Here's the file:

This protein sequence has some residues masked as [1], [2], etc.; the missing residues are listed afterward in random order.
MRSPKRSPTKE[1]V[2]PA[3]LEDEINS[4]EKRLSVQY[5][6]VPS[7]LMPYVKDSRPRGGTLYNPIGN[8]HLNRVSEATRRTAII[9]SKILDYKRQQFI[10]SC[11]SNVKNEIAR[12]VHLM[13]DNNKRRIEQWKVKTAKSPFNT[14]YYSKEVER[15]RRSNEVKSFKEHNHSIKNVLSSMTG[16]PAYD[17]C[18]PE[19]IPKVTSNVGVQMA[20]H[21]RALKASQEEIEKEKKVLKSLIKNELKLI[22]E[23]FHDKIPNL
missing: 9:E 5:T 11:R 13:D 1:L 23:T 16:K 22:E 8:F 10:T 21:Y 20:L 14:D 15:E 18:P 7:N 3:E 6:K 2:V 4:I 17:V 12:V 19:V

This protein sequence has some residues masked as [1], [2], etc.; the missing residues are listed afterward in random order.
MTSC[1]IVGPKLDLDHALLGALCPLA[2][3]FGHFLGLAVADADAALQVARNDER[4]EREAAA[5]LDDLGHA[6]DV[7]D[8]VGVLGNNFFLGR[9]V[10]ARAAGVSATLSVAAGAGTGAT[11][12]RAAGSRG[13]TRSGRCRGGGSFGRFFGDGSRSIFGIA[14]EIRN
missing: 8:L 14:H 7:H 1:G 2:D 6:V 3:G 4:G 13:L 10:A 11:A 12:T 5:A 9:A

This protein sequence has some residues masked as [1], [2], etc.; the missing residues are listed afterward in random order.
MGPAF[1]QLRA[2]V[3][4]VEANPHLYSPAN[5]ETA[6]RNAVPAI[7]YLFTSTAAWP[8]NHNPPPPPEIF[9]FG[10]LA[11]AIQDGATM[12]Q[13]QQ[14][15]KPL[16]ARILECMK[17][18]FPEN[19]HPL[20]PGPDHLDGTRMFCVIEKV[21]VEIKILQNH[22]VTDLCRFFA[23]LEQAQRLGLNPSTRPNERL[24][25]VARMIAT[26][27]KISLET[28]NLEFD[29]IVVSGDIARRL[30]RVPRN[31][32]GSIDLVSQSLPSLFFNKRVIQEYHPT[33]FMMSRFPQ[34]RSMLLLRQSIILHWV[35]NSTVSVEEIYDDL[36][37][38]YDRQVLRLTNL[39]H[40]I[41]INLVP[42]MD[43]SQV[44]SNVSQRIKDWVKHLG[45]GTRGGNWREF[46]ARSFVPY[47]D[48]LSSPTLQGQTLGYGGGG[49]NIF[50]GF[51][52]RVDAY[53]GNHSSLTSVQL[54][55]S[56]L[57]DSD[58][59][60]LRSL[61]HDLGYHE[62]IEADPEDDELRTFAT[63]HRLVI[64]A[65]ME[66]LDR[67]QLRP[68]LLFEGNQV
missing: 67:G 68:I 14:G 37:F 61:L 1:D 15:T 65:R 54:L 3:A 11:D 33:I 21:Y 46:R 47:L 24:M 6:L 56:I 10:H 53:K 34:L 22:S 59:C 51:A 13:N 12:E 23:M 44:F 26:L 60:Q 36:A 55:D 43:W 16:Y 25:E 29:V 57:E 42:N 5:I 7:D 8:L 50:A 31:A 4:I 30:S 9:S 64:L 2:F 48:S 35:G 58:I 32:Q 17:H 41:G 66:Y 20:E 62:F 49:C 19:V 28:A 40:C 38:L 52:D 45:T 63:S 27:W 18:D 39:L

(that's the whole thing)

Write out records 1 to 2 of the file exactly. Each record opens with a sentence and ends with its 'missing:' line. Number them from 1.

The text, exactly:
This protein sequence has some residues masked as [1], [2], etc.; the missing residues are listed afterward in random order.
MRSPKRSPTKE[1]V[2]PA[3]LEDEINS[4]EKRLSVQY[5][6]VPS[7]LMPYVKDSRPRGGTLYNPIGN[8]HLNRVSEATRRTAII[9]SKILDYKRQQFI[10]SC[11]SNVKNEIAR[12]VHLM[13]DNNKRRIEQWKVKTAKSPFNT[14]YYSKEVER[15]RRSNEVKSFKEHNHSIKNVLSSMTG[16]PAYD[17]C[18]PE[19]IPKVTSNVGVQMA[20]H[21]RALKASQEEIEKEKKVLKSLIKNELKLI[22]E[23]FHDKIPNL
missing: 9:E 5:T 11:R 13:D 1:L 23:T 16:K 22:E 8:F 10:T 21:Y 20:L 14:D 15:E 18:P 7:N 3:E 6:K 2:V 4:I 17:V 12:V 19:V

This protein sequence has some residues masked as [1], [2], etc.; the missing residues are listed afterward in random order.
MTSC[1]IVGPKLDLDHALLGALCPLA[2][3]FGHFLGLAVADADAALQVARNDER[4]EREAAA[5]LDDLGHA[6]DV[7]D[8]VGVLGNNFFLGR[9]V[10]ARAAGVSATLSVAAGAGTGAT[11][12]RAAGSRG[13]TRSGRCRGGGSFGRFFGDGSRSIFGIA[14]EIRN
missing: 8:L 14:H 7:H 1:G 2:D 6:V 3:G 4:G 13:L 10:A 11:A 12:T 5:A 9:A